Facebook is allowing presidential campaigns to use sponsored content after former New York City Mayor Michael Bloomberg’s team paid several social media influencers to hype the candidate.
Facebook will allow so-called branded content from political candidates. The company and subsidiary Instagram previously banned such content from politicians, according to a Facebook representative, Politico reported.
“After hearing from multiple campaigns, we agree that there’s a place for branded content in political discussion on our platforms,” the representative said. “We’re allowing US-based political candidates to work with creators to run this content, provided the political candidates are authorized and the creators disclose any paid partnerships through our branded content tools.”
The rule change was under consideration as meme posts from social media influencers was becoming a major tool across Instagram, the representative said. Facebook’s decision came after Bloomberg’s team linked with Meme 2020, a company behind a slate of successful social media influencers.
The meme promotional campaign elevating Bloomberg launched this week and has already placed posts on one account with a meme page with more than 2.7 million followers; Jerry Media’s own most popular account, “FuckJerry,” also pushed posts for the New York billionaire.
The accounts posted campaign ads in the form of fake direct messages from Bloomberg. (RELATED: Mike Bloomberg Is Paying The Same Meme Maker Who Promoted Fyre Festival)
Bloomberg’s team reportedly wants the accounts to describe “why Mike Bloomberg is the electable candidate who can rise above the fray, work across the aisle so ALL Americans feel heard & respected,” according to The Daily Beast.
Bloomberg told reporters in November 2019 that he plans on spending $500 million or more to defeat President Donald Trump.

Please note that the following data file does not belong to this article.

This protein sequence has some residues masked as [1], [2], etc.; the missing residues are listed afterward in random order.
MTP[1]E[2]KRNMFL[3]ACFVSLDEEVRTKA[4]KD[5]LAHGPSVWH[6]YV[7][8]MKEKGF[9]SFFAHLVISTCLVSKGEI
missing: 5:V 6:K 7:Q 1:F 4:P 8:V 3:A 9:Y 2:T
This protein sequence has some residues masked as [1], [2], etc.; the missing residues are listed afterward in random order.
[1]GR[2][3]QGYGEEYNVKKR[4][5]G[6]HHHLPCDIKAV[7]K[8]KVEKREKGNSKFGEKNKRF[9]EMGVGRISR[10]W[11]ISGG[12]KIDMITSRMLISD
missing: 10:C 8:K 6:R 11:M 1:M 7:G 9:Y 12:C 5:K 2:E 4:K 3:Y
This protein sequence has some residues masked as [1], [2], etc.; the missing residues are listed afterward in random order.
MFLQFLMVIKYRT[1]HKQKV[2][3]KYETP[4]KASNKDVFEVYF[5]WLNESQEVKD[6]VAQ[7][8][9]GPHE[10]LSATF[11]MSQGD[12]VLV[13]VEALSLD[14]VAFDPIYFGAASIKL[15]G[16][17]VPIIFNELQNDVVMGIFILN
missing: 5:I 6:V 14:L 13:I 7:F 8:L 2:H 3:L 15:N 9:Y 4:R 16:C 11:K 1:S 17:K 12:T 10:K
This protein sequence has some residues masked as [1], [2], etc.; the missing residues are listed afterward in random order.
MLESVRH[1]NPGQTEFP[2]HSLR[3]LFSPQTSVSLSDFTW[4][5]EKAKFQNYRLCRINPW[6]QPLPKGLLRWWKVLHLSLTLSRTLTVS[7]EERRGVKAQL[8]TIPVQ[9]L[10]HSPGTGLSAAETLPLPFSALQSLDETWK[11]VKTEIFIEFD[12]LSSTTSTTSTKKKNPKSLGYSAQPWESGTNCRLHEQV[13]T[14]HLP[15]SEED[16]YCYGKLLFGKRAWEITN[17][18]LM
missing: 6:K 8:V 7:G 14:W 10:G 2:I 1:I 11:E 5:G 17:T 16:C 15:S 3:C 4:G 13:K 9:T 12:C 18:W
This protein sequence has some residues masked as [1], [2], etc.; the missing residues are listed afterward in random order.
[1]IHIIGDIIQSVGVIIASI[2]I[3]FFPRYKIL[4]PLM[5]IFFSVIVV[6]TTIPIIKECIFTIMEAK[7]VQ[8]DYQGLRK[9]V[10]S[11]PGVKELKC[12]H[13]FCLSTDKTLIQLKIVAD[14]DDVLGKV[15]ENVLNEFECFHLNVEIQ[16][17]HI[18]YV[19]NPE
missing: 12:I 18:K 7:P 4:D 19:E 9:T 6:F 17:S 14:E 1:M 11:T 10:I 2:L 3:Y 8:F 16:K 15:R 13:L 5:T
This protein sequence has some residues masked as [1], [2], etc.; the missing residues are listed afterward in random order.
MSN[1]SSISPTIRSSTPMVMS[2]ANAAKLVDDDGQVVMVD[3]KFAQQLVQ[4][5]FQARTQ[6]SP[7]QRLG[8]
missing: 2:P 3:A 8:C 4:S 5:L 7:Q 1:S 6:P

Competing with Trump in this space will be a big lift for Bloomberg’s team. The president’s ability to use social media as a political weapon is legendary.
Trump posted in July 2019 telling Reps. Ilhan Omar of Minnesota, Alexandria Ocasio-Cortez of New York and others “to go back” to their own countries. His missives all but blanketed news media at the time, elevating lawmakers he describes as socialists while depriving Democratic presidential opponents of crucial coverage.
News articles about Trump generated more than 23.2 million interactions that month, according to NewsWhip, a social-media metrics company. The massive amount of media is a reminder that the president has the ability to drive media narratives, an argument that reporters often lamented after Trump’s victory in 2016.
Trump’s team has also managed to turn what would otherwise be considered negative publicity into a tool to pad the president’s war chest. The president raised cash off an incident in which he allegedly used a marker on a weather map in 2019 mapping Hurricane Dorian’s trajectory.
Trump used the incident as a type of marketing ploy and is selling fine point markers to raise money for the president’s reelection bid. The campaign reportedly sold about $50,000 worth of fine point markers as of Sept. 13, 2019, effectively piggy-backing off of Trump’s actions.
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